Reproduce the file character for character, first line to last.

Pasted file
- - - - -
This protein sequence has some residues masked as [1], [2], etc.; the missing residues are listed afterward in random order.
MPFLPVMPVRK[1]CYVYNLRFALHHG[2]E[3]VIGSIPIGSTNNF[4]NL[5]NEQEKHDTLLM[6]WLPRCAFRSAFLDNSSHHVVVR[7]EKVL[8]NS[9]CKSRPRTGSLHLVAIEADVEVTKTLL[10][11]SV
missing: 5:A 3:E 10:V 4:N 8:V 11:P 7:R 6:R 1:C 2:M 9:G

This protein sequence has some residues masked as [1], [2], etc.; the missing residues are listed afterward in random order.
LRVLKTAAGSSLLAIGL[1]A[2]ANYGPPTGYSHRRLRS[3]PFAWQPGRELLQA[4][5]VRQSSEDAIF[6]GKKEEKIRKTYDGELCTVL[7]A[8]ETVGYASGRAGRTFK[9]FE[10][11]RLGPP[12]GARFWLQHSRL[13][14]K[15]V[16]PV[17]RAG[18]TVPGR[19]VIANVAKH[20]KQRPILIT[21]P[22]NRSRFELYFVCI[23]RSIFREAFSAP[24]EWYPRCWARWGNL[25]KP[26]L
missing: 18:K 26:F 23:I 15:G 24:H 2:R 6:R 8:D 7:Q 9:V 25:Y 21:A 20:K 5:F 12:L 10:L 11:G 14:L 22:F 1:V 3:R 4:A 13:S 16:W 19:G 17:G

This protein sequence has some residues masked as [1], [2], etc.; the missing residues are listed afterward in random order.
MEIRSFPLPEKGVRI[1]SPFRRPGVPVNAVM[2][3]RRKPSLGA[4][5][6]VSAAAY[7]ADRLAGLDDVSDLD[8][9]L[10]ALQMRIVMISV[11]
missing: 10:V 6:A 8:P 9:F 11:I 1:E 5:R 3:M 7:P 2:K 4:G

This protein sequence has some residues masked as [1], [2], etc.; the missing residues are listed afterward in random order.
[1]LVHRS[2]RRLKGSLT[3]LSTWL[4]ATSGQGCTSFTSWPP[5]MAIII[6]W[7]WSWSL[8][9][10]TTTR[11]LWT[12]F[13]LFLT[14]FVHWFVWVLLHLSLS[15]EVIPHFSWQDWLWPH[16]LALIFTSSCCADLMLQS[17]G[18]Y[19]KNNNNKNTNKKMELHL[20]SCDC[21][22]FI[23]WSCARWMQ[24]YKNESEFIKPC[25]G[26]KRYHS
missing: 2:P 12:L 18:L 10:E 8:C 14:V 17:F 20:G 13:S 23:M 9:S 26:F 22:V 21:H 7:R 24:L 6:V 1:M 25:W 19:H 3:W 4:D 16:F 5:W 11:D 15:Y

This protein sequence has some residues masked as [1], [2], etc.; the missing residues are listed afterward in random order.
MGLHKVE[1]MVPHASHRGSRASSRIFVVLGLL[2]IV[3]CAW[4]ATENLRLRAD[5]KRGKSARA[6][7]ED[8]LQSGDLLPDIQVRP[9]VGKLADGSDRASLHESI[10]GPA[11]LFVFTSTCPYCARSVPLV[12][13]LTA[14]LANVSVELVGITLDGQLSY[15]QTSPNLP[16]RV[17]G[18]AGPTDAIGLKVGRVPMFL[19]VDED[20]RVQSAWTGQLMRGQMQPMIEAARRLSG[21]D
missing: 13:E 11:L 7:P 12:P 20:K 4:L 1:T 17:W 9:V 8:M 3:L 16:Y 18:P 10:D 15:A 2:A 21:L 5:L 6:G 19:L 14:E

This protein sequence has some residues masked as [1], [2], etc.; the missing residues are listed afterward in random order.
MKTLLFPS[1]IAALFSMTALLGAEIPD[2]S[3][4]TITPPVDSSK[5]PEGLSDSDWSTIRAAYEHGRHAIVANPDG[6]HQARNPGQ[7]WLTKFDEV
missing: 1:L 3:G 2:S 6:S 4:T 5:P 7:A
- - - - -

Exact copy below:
This protein sequence has some residues masked as [1], [2], etc.; the missing residues are listed afterward in random order.
MPFLPVMPVRK[1]CYVYNLRFALHHG[2]E[3]VIGSIPIGSTNNF[4]NL[5]NEQEKHDTLLM[6]WLPRCAFRSAFLDNSSHHVVVR[7]EKVL[8]NS[9]CKSRPRTGSLHLVAIEADVEVTKTLL[10][11]SV
missing: 5:A 3:E 10:V 4:N 8:V 11:P 7:R 6:R 1:C 2:M 9:G

This protein sequence has some residues masked as [1], [2], etc.; the missing residues are listed afterward in random order.
LRVLKTAAGSSLLAIGL[1]A[2]ANYGPPTGYSHRRLRS[3]PFAWQPGRELLQA[4][5]VRQSSEDAIF[6]GKKEEKIRKTYDGELCTVL[7]A[8]ETVGYASGRAGRTFK[9]FE[10][11]RLGPP[12]GARFWLQHSRL[13][14]K[15]V[16]PV[17]RAG[18]TVPGR[19]VIANVAKH[20]KQRPILIT[21]P[22]NRSRFELYFVCI[23]RSIFREAFSAP[24]EWYPRCWARWGNL[25]KP[26]L
missing: 18:K 26:F 23:I 15:G 24:H 2:R 6:R 8:D 7:Q 9:V 25:Y 21:A 20:K 5:F 12:L 10:L 11:G 14:L 22:F 1:V 3:R 4:A 13:S 16:W 19:G 17:G

This protein sequence has some residues masked as [1], [2], etc.; the missing residues are listed afterward in random order.
MEIRSFPLPEKGVRI[1]SPFRRPGVPVNAVM[2][3]RRKPSLGA[4][5][6]VSAAAY[7]ADRLAGLDDVSDLD[8][9]L[10]ALQMRIVMISV[11]
missing: 10:V 6:A 8:P 9:F 11:I 1:E 5:R 3:M 7:P 2:K 4:G

This protein sequence has some residues masked as [1], [2], etc.; the missing residues are listed afterward in random order.
[1]LVHRS[2]RRLKGSLT[3]LSTWL[4]ATSGQGCTSFTSWPP[5]MAIII[6]W[7]WSWSL[8][9][10]TTTR[11]LWT[12]F[13]LFLT[14]FVHWFVWVLLHLSLS[15]EVIPHFSWQDWLWPH[16]LALIFTSSCCADLMLQS[17]G[18]Y[19]KNNNNKNTNKKMELHL[20]SCDC[21][22]FI[23]WSCARWMQ[24]YKNESEFIKPC[25]G[26]KRYHS
missing: 2:P 12:L 18:L 10:E 8:C 14:V 17:F 20:G 13:S 23:M 9:S 26:F 22:V 21:H 7:R 24:L 6:V 1:M 25:W 19:H 3:W 4:D 16:F 5:W 11:D 15:Y

This protein sequence has some residues masked as [1], [2], etc.; the missing residues are listed afterward in random order.
MGLHKVE[1]MVPHASHRGSRASSRIFVVLGLL[2]IV[3]CAW[4]ATENLRLRAD[5]KRGKSARA[6][7]ED[8]LQSGDLLPDIQVRP[9]VGKLADGSDRASLHESI[10]GPA[11]LFVFTSTCPYCARSVPLV[12][13]LTA[14]LANVSVELVGITLDGQLSY[15]QTSPNLP[16]RV[17]G[18]AGPTDAIGLKVGRVPMFL[19]VDED[20]RVQSAWTGQLMRGQMQPMIEAARRLSG[21]D
missing: 13:E 11:L 7:P 12:P 20:K 4:L 1:T 17:W 9:V 8:M 3:L 16:Y 18:P 10:D 15:A 2:A 21:L 5:L 6:G 19:L 14:E

This protein sequence has some residues masked as [1], [2], etc.; the missing residues are listed afterward in random order.
MKTLLFPS[1]IAALFSMTALLGAEIPD[2]S[3][4]TITPPVDSSK[5]PEGLSDSDWSTIRAAYEHGRHAIVANPDG[6]HQARNPGQ[7]WLTKFDEV
missing: 1:L 3:G 2:S 6:S 4:T 5:P 7:A